All of this maps very well onto Newcomb’s Problem, in my opinion. For the reason explained above, if the predictor is infallible, then the one-box option is correct and there is no paradox or incoherence. On the other hand, if the predictor is fallible, then the best option depends on one’s estimate of the accuracy of the predictor and the decision will have to be based on an expected value calculation. It would also be nice to know just what cues the predictor uses to make his predictions. Best of all would be find some public way of inducing an unbreakable commitment to open only the opaque box, say by having oneself hypnotized and imprinted with the suggestion to open just one box a day or with a horror of money in transparent boxes. In any event, I don’t think there’s anything paradoxical or incoherent about Newcomb’s problem. (Nor does its philosophical interest depend on there being such.)
There are other interesting elements of the paper, especially the discussion of “Objection 3,” whether free will is compatible with modern science, and “Objection 4,” concerning “Aristotle’s Fantasy” and Leibniz’s Law, but this comment is very long, so I’ll stop. I should say that I am quite sympathetic to what I take to be your basic views here. I am strongly inclined toward libertarian incompatibilism, and I think that the only real alternative is a mostly incompatibilist determinism. However, I am inclined to accept the point that determinism does not render deliberation pointless as long as we do not know which choice we have been fated to make. And I fear libertarian incompatibilism faces strong challenges, especially from modern physics (I am thinking mainly of the conservation of energy), which I don’t know how to solve.
Thanks for your comments! I’ll examine them and reply more fully in future, but for the moment I just want to reply to this:
“since atomic motion is deterministic, every post-swerve motion is deterministic until a new swerve comes along”
How so? Since it’s causally undetermined when a swerve will occur, EVERY atomic motion is indeterministic, whether it’s a swerve or not (since at every moment it’s unsettled whether the next moment will be swervy or non-swervy). So I’m puzzled as to what you mean.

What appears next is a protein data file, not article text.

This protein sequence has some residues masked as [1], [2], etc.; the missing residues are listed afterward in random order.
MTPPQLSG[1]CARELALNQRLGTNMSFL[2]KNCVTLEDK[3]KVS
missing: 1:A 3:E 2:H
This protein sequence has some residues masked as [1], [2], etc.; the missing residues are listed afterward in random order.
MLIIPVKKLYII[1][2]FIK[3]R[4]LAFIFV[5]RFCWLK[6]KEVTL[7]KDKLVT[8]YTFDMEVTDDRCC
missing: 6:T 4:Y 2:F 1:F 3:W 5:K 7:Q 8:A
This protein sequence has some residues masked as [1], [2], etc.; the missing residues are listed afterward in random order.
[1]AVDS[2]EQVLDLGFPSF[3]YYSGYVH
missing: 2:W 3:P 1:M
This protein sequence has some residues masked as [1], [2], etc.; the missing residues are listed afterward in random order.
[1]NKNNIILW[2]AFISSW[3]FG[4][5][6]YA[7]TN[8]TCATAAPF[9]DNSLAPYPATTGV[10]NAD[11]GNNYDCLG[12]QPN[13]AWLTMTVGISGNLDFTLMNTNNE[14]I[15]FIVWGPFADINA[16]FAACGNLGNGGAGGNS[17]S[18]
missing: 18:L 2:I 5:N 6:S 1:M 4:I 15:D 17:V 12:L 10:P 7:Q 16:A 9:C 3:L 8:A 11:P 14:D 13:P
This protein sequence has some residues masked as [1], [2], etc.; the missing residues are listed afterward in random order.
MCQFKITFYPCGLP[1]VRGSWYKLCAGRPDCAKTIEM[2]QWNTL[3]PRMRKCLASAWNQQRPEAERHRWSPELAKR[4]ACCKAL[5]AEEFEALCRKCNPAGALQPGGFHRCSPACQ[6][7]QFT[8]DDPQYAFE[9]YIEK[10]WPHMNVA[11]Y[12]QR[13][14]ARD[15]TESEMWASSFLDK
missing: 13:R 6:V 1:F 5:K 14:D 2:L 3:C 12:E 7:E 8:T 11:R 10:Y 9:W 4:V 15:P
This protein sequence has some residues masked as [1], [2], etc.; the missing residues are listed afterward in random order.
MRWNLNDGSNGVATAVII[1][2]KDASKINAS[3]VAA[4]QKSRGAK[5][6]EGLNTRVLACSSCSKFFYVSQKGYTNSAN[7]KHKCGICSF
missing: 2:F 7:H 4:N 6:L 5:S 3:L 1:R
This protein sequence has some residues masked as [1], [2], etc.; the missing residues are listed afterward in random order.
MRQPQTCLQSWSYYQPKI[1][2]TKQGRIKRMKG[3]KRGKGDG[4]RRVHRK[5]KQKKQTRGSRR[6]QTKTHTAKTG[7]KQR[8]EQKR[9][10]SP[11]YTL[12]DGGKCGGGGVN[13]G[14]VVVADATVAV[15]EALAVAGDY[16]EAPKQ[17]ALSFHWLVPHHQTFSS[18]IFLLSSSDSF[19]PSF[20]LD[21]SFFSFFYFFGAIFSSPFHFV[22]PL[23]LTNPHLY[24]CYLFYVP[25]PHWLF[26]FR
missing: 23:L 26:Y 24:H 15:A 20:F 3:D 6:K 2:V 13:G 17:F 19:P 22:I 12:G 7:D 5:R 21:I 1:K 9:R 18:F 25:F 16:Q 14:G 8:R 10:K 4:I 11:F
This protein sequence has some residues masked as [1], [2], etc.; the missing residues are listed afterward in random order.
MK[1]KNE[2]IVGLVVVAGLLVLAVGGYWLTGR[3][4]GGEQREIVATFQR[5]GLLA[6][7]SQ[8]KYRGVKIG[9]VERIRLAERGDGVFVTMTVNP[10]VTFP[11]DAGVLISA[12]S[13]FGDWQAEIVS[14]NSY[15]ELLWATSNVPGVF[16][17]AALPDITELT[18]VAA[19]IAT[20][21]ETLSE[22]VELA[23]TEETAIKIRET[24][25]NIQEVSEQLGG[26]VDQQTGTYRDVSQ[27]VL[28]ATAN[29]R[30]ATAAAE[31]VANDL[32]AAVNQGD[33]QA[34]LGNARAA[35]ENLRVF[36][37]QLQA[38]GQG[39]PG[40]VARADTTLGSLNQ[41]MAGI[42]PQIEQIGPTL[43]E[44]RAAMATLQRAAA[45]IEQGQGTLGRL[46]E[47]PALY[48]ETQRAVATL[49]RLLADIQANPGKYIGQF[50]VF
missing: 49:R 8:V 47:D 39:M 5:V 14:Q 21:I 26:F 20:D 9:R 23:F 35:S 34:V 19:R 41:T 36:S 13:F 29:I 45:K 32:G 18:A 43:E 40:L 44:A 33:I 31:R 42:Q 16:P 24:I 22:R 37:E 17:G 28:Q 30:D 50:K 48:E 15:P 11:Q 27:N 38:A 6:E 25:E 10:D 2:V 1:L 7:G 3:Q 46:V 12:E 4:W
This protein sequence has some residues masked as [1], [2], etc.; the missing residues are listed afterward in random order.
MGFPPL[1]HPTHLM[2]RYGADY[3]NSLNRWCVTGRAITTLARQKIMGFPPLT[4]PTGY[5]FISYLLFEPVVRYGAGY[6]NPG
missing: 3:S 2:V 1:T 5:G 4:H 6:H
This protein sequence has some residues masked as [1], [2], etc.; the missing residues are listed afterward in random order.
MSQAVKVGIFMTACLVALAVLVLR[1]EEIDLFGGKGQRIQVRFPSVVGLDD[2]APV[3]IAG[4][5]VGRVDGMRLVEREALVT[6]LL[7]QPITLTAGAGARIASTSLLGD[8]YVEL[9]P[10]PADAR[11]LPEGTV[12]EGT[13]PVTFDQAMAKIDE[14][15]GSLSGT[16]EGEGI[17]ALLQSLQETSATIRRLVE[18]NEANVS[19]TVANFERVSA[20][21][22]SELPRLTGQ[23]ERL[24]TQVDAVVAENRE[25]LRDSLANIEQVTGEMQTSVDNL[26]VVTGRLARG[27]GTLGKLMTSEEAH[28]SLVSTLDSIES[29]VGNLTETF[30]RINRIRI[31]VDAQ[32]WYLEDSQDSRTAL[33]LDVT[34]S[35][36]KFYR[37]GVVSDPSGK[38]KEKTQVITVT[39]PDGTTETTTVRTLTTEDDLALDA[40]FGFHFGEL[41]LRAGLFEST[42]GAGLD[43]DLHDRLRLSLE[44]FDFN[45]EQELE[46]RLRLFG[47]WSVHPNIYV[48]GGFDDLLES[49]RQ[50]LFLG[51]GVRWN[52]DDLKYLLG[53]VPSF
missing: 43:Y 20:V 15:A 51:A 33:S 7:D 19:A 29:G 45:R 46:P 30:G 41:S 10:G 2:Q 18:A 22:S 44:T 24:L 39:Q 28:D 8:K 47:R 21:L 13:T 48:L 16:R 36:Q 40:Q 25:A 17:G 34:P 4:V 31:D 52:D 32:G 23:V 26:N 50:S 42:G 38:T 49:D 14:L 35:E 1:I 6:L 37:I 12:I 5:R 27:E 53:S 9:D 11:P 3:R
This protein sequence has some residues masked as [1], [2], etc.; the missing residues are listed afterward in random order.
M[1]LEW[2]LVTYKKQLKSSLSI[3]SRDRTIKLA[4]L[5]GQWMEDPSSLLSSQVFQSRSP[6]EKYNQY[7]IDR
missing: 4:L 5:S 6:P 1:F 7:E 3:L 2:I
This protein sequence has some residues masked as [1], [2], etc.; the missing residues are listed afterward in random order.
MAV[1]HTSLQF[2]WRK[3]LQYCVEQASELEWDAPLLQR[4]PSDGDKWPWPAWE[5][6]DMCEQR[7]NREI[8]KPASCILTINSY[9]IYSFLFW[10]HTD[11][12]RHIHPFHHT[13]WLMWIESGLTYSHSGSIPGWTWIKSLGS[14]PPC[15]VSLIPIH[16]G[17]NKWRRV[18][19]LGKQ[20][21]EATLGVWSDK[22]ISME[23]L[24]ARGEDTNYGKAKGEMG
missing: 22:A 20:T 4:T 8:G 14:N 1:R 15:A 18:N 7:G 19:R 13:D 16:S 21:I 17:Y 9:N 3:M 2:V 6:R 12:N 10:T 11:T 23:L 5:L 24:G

“I’ll examine them and reply more fully in future”
Sure about that?
Yes, I see what you mean. That’s a nice point! And so this must be the reasoning behind your original question:
Since even motions that obey the deterministic laws might not, (because swerves are always physically possible, even when they don’t occur,) such motions are in that sense indeterministic.
So, if indeterministic means “not 100% predictable,” then all motions are indeterministic in a world where a swerve is physically possible for every motion. Of course, what I meant by deterministic in the quote above was not “100% predictable,” but that the motion is in accordance with the deterministic causal laws. I imagine it’s not uncommon for people to speak this way, using deterministic to refer to motions governed by deterministic laws and indeterministic to refer to motions that deviate from them. But this is at least imprecise. Maybe it would be better to say “law governed” versus “lawless” or some such.
This correction leads to another good point, which is that if we’re thinking of free will as resulting from the existence of random swerves, every decision that counts as free need not be the result of a swerve. Instead, there could be a “default” system of deterministic decision making that sometimes gets disrupted by a swerve. The default decision could be what one would do from one’s predominant desire, for example, and this could be a deterministic mechanism (in the naughty sense I just said is imprecise—it’s hard to avoid!). But a chance swerve could disrupt this process and allow some weaker desire to prevail. We would not have to say the decision was free only in the latter (swervy) case. The default decision could also be regarded as free, if a swerve’s not happening is construed as the default decision being allowed to go through.